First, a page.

A radio news report about a year ago stated that about 80% of the time that a victim produced a gun, their attackers fled. This certainly was not the case with Blake.
 

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Excellent point, and that is what makes the decision a difficult one.

In truly wild places in Africa and South America, a hunting rifle with scope is certainly needed. And there is no question that is some percentage of circumstances, just producing a weapon will save you from being attacked. It is hard to say though what would have happened in those circumstances if the intended victim had done something other than produce a gun. You can scare potential attackers away by doing a myriad of things.

I am still not sure the statistics are on the side of keeping a gun, which is why it is a very personal choice. You have to judge for yourself what you believe your most likely circumstances are going to be and how you might protect and defend yourself by other means (radio call for help, speargun, flares, machete, etc). Without question, it has saved many people. Still, you are more likely to have it used against you, more likely to kill someone by accident and much more likely to kill an innocent person by mistake (remember the guy who killed a kid who came to the door either selling something or on halloween or something like that). On the water, at night, it is easy to get spooked. Also easy for someone to attack you.

There is no question that you do whatever it takes to protect your family. I personally find it disconcerting how many people out there are ''prepared'' to take a life and carry the means to do so instantly. Any god honest person can be brought to the point at which they become enraged and with a lethal weapon, can kill you for whatever justification they believe in the heat of the moment. I look around myself and think that maybe strict gun laws are not such a bad thing.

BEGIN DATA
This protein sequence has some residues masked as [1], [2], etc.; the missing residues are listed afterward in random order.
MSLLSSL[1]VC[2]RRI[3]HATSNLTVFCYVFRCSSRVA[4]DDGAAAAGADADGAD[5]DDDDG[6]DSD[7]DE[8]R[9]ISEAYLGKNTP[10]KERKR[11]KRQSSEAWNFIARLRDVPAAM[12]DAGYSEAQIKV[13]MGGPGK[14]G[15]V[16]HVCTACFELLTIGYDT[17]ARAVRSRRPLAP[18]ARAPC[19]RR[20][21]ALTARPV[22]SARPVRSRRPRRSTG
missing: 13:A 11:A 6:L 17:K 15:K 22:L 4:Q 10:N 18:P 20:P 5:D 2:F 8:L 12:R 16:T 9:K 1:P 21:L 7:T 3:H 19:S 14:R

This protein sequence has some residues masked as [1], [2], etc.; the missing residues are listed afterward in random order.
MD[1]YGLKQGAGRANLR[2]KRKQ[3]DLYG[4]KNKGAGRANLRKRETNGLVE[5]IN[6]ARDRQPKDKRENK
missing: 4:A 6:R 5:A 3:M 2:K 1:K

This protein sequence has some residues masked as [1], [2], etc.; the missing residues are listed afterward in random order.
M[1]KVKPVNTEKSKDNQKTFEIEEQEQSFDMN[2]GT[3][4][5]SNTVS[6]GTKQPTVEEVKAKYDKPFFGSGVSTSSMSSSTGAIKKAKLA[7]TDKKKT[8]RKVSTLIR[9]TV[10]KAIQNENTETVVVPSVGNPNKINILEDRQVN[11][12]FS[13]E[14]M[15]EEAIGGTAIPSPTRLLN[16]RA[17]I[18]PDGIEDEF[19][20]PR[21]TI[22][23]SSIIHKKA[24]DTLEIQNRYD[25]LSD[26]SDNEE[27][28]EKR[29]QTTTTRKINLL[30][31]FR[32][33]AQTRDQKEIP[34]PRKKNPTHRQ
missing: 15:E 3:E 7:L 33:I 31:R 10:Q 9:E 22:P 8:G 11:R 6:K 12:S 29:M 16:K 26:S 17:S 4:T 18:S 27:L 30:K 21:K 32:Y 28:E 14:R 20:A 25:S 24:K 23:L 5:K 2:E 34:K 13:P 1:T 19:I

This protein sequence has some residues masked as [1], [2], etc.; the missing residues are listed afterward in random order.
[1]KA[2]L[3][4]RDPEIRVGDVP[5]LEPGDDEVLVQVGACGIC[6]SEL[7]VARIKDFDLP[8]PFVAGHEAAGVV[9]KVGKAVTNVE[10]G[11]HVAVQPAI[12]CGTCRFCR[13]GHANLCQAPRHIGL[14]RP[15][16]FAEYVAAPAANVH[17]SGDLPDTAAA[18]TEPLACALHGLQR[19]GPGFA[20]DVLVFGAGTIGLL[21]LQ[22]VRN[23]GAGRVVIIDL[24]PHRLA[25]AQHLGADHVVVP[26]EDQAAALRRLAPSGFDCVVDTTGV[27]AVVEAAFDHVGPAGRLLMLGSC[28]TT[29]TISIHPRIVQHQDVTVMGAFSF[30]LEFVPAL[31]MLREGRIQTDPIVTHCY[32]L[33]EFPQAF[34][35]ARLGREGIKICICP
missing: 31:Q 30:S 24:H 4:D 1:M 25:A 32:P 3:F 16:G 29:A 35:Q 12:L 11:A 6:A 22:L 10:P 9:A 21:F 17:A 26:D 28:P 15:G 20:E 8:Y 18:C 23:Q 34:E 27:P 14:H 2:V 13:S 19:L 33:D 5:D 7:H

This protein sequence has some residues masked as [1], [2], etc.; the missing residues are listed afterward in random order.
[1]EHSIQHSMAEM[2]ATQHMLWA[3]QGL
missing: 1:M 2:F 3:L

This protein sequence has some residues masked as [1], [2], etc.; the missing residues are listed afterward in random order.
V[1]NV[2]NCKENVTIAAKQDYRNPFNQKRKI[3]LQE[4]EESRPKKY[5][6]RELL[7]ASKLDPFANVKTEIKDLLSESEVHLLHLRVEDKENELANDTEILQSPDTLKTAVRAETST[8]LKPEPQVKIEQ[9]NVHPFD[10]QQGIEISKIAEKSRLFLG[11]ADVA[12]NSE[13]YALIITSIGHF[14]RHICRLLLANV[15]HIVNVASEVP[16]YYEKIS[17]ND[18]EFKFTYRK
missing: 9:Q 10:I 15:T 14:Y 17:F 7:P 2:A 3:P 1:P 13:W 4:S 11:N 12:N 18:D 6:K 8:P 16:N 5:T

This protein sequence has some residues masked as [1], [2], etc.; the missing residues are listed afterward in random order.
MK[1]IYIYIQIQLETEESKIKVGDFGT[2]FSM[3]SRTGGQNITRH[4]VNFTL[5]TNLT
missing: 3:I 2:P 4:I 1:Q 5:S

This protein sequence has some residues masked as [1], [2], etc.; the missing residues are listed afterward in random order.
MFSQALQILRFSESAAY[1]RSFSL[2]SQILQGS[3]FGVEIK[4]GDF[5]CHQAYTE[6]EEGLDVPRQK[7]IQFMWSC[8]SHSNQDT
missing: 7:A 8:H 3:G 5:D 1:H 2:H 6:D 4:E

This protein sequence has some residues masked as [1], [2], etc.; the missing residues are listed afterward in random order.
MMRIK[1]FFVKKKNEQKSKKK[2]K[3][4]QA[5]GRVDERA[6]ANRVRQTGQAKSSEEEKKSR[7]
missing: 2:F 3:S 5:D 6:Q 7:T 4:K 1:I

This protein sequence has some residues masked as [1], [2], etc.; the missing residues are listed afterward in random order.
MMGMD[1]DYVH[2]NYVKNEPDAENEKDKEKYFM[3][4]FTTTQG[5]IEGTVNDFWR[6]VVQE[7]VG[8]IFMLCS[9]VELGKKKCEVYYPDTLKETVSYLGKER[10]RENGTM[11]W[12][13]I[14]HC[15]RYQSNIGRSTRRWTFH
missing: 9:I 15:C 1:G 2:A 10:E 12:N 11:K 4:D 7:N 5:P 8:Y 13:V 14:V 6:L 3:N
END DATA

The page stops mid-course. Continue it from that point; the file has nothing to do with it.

I am not sermonizing, really just thinking outloud and value the conversation.

Respectfully,
 

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Discussion Starter #12
We agree it is a tough personal choice with potentially deadly consequences whichever way you decide. Let''s say you decide YES:

The statistical probablility that your weapon will be ill-used (e.g. against yourself) has been cited often and I don''t doubt it.

My initial thoughts were that if you had weapons aboard, you would most likely want one in your master stateroom (and possibly just inside the companionway) BUT they would be well-disguised and locked. That is to say, you and your mate have the secret knowledge for gaining quick access, but the casual observer would never suspect that the weapon is hidden there. I bet that will be tough to do, but I already have some ideas.

Returning to the idea of an intruder alarm, I was thinking of a perimeter alarm activated by force levels greater than that of birds, activating both an alarm in the master stateroom and perhaps turning on flood lights above deck. The alarm would be activated by the crew upon retiring at night and whenever you go ashore. Any thoughts?

I appreciate this dialog, too, and hope we all gain a little something from it.

Duane
 

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Discussion Starter #14
Not wishing to sound selfish, but if any of us comes up with a clever alarm system, we probably need to keep it quiet. Once the method of operation became known, it would be pretty easy to defeat it, I would guess.

Duane
 

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radio 18,